Report - Mark Bergin
Photos John Kelly
One of the best riders on the domestic scene in recent years, Ian Richardson of UCD Cycling Club took the final yellow jersey at the Suir Valley Three Day on Monday afternoon at the end of a rain soaked 115km final stage .
The Dublin man came into Monday’s stage just five seconds adrift of top British rider Stephen Williams from the JLT Condor team as Williams had won the opening stage and held yellow going into the final day.
But Richardson had his homework done more diligently for the complicated run-in to the finish of the final stage in the wet and managed to win the overall prize.
Stephen Williams had taken the opening stage in Cahir on Saturday afternoon, winning the sprint from a group of four that decided matters after a thrilling 129-kilometre stage.
The first stage of the tenth edition of the race took the 170 riders to Mitchelstown, onto Fermoy, over the Vee from Lismore, down into Clogheen, Ballylooby and finishing in Cahir outside the Cahir House Hotel.
Entering Mitchelstown at the halfway point, a breakaway had formed that included eventual winner Williams and also Richardson. They had just over a minute but the gap gradually grew as the kilometres ticked down.
The gap was over a minute and a half hitting the base of the Vee – the day’s only category one climb – but a pedestrian pace by the bunch saw the gap swell to almost three minutes by the top. They were able to hold away the bunch coming to the line and it was Williams who had the fastest kick to take the stage win and the yellow jersey going into Sunday’s second stage with Richardson finishing third.
Stage two would see the riders tackle the ninety four kilometre route starting in Clonmel heading to Dungarvan, Lemybrien, Carrick on Suir and again back to Clonmel finishing on O’Connell Street - this route a favourite training spin of the great Sean Kelly.
The stage started at a blistering pace with an average speed reading 47km/h as the peloton descended into Master McGrath. The JLT Condor team of yellow jersey holder Williams felt attack was the best form of defence and drove the pace high going into Carrick on Suir and with no break getting away it looked to be a bunch sprint finish on O’Connell Street in front of the huge Clonmel crowd.
Disaster struck with fifteen kilometres remaining as a big crash took down the yellow jersey holder Williams but he just managed to get back into the main bunch to ensure he lost no time and hung onto the lead.
It was Richard Maes of Killarney Cycling Club who proved quickest to take the biggest win of his career at the end of the brutal and chaotic stage. The Kerry man avoided all the danger by staying right on the nose of the bunch and when he sensed the time was right he let fly for a truly brilliant win.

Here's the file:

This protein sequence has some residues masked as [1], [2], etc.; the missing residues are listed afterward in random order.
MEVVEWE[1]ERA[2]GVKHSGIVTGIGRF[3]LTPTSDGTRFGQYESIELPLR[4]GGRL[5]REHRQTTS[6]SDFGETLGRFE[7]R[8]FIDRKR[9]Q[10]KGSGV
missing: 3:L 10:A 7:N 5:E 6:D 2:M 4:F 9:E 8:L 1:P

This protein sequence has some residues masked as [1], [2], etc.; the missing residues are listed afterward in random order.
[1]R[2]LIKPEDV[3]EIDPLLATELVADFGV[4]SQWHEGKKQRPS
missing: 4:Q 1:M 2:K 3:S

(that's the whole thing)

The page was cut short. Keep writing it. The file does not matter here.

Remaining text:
The stage three criterium around the streets of Clonmel promised to be a great spectacle for the huge crowds in attendance and it did not fail to disappoint with Ed Clemens from the Spirit Bikes Pro UK Team winning the stage after breaking away from a group of five that pulled out a 28-second advantage on the remnants of the bunch approaching the latter part of the 45 minutes plus three-lap affair.
His teammate Jake Hales was second across the line with Richardson of UCD taking an excellent fourth place. Also in that decisive five were the yellow jersey wearer Williams and his teammate and defending champion Ed Laverack, both riding for JLT-Condor.
The result meant the fight for the yellow jersey would come down to the wire on Monday’s final stage with 14 riders within a minute of the lead.
It was Darnell Moore from Caldwell Cycles and British rider Elliott Porter who lit up the race as they escaped going up the category one climb The Glen of Aherlow.
The duo managed to hold off the peloton approaching the finish in Clonmel and it looked to be a two man sprint up the finishing straight on Parnell Street.
That was until disaster struck for Moore as he crashed on the final bend leaving Porter to cross the line solo to take a fine stage win and also secure the King of the Mountains Jersey.
But Moore’s mishap was not the only drama on the final run in as the yellow jersey of Stevie Williams went the wrong way at a roundabout 4km from the finish, which gave Richardson his springboard to attack.
Behind him, Williams crashed as he quickly tried to correct his mishap and while he was quickly back on his bike Richardson had already hit the afterburners and Williams JLT Condor teammates couldn’t bring him back.
He had checked the course out well in advance of the stage; clearly determined to put in a big attack looking to win the race outright with final few kilometres littered with corners.
Once off the front, Richardson’s big engine was in overdrive as he pressed for home and in the end having gone into the stage five seconds down in second place overall, he would win the Suir Valley title by a slender seven seconds.
Moore was very deservingly awarded the Most Aggressive Rider jersey at the end of the day after his final stage exploits came cruelly undone on the final bend.
The TG4 cameras were in town in Clonmel over the weekend and the race highlights can be seen on TG4 next week.
The increased quality of riders coming every year to the Suir Valley Three Day just shows how big a profile the race has both nationally and internationally. It is now the second biggest race in the country behind the An Post Ràs and this year’s tenth edition proved to be one of the best yet and the eleventh edition next year promises to be even bigger and better.
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